Review: Alpha Invasion
Looking for a strategy game that has tactical depth, is fast to play, and works well on a touch-screen smartphone? If so, your hopes could well be answered by Chris Hanson's Alpha Invasion, an ad-supported arcade game for Windows Phone.
Version Reviewed: 0.2
Alpha Invasion is a fast-paced strategy game, one that I would go as far as saying is played in real time. Rather than discrete turns between you and your opponent, you can make your moves whenever you feel the need, and make another move while the first is still taking place. Of course, your opponent will also be making their moves at the same time, so the game board is constantly in flux.
Anyone familiar with how Risk is played will recognise the process going on here. You send over part of your army from one territory to attack another. The defending forces will battle it out with the attacking forces, and the victor will claim the territory as their own.
In Alpha Invasion, the territories are represented by planets, and you'll fly your forces through space to deal out death from the skies through a simple dragging operation from your base planet to the target. It's a simple control mechanism that's very fast to do, which is important, because in higher levels you'll be running multiple attacks at the same time, sending waves of attacks from multiple bases onto a single planet occupied by the enemy. You'll also be dragging between your own planets to send reinforcements from one planet, far away from the action, to bolster the defence and attack capabilities of a planet nearer the front line.
There's a lot going on in each single screened level at any one time, and it is nice that Alpha Invasion takes time to ease you into the game through the early levels of the story mode. You'll start with one opponent and three or four planets as you are prompted through the basic concepts of the game, with more planets and enemies added as you play through.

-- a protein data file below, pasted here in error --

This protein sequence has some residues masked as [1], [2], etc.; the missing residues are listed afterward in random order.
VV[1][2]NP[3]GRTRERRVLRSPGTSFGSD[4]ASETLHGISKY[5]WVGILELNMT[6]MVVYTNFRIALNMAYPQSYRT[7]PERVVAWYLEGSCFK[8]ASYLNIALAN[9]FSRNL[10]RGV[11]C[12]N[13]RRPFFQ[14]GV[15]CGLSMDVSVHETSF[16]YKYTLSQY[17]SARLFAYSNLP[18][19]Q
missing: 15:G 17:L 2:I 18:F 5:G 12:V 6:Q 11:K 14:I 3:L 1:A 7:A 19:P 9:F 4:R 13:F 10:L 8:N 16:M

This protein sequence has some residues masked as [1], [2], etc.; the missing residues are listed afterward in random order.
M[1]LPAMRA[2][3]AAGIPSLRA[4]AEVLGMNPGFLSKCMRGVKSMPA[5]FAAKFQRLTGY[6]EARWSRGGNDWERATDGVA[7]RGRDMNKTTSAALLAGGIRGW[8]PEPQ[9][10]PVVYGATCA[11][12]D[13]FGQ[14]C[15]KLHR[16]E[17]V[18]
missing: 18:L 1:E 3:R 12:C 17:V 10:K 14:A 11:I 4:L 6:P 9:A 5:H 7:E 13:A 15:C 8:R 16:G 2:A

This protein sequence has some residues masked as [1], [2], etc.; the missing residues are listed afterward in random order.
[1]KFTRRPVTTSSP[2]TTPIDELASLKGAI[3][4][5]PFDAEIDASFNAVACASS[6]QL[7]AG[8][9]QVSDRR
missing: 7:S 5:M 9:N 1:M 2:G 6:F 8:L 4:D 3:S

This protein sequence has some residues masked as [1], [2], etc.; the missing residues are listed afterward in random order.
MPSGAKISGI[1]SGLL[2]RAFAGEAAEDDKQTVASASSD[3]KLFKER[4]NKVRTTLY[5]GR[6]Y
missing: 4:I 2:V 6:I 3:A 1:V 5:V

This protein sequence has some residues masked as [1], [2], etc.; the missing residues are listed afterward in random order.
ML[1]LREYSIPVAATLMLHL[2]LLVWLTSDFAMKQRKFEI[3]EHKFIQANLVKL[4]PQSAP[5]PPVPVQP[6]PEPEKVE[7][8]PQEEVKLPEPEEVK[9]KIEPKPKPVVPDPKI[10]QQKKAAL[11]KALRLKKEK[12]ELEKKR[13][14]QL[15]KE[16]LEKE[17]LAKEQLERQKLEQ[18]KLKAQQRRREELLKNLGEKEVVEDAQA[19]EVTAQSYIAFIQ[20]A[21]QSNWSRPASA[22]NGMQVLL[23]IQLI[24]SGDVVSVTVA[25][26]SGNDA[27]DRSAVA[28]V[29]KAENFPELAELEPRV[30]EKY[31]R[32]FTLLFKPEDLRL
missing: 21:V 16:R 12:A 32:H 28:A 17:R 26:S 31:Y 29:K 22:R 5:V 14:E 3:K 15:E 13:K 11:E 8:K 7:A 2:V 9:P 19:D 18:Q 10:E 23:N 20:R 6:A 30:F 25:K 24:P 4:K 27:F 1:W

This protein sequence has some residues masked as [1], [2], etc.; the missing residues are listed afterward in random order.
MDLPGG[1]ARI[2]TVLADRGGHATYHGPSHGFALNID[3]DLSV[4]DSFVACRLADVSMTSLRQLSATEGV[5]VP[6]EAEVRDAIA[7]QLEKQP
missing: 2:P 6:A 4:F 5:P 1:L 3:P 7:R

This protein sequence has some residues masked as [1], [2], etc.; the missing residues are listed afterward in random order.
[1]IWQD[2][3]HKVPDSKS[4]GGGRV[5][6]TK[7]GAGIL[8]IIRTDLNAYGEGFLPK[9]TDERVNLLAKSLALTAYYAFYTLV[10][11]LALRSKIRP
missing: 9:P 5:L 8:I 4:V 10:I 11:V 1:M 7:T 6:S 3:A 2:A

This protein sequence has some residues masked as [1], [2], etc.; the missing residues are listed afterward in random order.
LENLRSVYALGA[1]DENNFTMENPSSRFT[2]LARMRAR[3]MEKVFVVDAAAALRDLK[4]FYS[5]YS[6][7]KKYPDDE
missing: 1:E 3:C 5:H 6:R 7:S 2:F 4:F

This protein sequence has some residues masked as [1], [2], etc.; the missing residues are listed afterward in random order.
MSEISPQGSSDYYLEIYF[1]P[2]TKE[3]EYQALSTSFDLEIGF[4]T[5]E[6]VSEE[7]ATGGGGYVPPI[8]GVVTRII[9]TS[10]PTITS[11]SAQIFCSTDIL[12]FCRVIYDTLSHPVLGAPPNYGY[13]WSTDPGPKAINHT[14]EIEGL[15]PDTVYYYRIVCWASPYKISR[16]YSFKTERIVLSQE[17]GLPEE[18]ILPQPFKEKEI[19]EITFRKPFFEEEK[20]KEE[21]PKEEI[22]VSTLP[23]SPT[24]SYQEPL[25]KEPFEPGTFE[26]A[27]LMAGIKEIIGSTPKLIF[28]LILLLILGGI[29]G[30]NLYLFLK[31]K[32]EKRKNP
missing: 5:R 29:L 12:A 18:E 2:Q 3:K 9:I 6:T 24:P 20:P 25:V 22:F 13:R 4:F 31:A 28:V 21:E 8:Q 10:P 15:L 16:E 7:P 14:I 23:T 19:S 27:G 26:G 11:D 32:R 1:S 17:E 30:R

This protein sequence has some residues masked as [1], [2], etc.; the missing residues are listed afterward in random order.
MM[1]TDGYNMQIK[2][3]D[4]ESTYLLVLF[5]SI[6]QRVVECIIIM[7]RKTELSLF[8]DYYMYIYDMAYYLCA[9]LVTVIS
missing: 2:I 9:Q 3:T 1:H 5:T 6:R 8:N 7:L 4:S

Through there is a story mode, Alpha Invasion on first glance might seem to be a very quick and basic game. That's because, all the tactics aside, it's simply very fast to play an entire level because the action is so fast and frenetic. It's a very easy game to keep having 'just one more go' because of the fast nature that promotes a virtuous cycle of trying out a tactic and being rewarded very quickly (or also finding out that waiting around for the others to attack each other is a silly strategy). One quick run through a level can easily turn into an hour of gaming.
Alongside the story mode you have the battle mode, where you can set up individual battles at various skill levels, with varying numbers of opponents, battles, aims and goals. This is great to tailor the experience and give the game life beyond the story mode, but there seems to be something missing. Life shouldn't just be about frenzied battles.
If there is a game that is crying out for an achievements system to hand the player some long term goals, then that game is Alpha Invasion. Because of the speed you can play through an individual level, the story mode can be burned through in 45 minutes, and the battle levels are so piecemeal, there's nothing beyond the quick burst of satisfaction when you complete a level to keep you coming back for more. That does the core game a disservice, but the design of Alpha Invasion needs to think of appealing to the medium and long term parts of a gamer's psyche.
The short term is already taken care of, and taken care of very well. A few tweaks and the application of achievements and long term goals would improve the longevity of what is a smart and well-coded game.
Reviewed by Ewan Spence at